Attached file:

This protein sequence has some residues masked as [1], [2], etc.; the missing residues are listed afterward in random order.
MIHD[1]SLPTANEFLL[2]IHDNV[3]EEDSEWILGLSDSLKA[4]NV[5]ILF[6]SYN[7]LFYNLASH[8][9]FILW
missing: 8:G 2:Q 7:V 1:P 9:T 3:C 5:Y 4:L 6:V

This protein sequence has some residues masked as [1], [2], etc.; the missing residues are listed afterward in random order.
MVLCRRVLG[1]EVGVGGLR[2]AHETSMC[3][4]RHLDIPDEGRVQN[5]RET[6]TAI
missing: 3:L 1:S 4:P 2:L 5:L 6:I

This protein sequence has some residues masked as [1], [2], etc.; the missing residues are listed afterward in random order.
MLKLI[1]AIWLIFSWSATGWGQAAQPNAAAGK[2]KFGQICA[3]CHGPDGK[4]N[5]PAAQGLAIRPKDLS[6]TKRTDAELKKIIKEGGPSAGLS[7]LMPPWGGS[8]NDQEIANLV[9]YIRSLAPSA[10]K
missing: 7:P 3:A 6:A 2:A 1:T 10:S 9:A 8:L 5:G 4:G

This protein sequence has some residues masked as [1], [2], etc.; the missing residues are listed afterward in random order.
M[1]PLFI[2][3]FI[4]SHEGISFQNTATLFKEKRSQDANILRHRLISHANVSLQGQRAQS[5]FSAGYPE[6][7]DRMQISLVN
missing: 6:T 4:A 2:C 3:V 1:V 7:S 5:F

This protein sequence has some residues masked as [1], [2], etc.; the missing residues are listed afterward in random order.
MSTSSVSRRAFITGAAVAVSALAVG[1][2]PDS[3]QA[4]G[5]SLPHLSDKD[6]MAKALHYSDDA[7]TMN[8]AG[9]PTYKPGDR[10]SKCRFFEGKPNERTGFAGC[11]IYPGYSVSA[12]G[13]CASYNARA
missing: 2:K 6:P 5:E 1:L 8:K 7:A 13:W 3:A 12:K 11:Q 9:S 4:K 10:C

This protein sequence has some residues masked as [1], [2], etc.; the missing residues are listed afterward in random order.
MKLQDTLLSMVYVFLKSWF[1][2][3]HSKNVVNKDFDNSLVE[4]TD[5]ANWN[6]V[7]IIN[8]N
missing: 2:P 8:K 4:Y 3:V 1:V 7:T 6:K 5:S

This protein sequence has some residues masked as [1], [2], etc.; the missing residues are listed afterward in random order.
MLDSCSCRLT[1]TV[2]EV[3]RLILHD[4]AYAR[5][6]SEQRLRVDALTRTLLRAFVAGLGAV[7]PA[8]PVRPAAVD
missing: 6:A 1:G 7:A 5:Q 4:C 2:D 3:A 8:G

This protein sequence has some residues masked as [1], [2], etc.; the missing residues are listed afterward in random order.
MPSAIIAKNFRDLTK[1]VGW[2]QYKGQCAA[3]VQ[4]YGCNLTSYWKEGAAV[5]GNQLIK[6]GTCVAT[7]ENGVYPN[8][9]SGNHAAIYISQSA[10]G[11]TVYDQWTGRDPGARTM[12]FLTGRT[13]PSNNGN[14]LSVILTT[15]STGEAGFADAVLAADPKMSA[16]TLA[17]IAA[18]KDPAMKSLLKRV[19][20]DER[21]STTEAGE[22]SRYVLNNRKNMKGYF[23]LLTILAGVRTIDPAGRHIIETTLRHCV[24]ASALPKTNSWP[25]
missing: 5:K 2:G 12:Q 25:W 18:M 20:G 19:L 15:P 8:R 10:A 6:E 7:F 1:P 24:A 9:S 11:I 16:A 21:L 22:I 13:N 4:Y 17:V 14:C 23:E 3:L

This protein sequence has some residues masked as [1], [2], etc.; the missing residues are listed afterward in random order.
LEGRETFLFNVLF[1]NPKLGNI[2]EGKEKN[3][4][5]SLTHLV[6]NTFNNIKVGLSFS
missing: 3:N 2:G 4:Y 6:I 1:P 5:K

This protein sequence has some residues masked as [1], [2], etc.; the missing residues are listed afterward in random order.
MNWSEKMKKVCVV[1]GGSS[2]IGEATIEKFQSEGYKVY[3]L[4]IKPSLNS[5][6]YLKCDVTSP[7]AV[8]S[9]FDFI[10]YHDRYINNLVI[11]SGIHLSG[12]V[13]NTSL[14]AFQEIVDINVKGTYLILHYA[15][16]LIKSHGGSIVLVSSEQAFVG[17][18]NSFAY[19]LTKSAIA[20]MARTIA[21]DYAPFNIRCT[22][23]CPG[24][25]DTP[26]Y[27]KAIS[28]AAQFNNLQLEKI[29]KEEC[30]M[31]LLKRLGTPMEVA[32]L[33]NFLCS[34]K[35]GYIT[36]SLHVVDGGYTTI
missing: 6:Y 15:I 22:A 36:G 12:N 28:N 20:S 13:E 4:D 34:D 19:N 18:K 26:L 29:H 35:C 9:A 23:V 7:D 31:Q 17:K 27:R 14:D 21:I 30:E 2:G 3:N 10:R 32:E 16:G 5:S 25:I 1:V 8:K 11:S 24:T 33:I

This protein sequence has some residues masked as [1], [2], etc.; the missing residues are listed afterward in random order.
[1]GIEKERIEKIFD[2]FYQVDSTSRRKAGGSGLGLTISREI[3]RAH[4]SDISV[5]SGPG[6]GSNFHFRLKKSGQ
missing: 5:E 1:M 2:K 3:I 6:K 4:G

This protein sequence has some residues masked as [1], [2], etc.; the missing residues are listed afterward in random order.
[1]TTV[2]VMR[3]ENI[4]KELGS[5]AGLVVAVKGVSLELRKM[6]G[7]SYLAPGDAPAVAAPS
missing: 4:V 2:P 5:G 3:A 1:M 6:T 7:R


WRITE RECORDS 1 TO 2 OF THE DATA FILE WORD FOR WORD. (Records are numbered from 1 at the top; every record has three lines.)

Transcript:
This protein sequence has some residues masked as [1], [2], etc.; the missing residues are listed afterward in random order.
MIHD[1]SLPTANEFLL[2]IHDNV[3]EEDSEWILGLSDSLKA[4]NV[5]ILF[6]SYN[7]LFYNLASH[8][9]FILW
missing: 8:G 2:Q 7:V 1:P 9:T 3:C 5:Y 4:L 6:V

This protein sequence has some residues masked as [1], [2], etc.; the missing residues are listed afterward in random order.
MVLCRRVLG[1]EVGVGGLR[2]AHETSMC[3][4]RHLDIPDEGRVQN[5]RET[6]TAI
missing: 3:L 1:S 4:P 2:L 5:L 6:I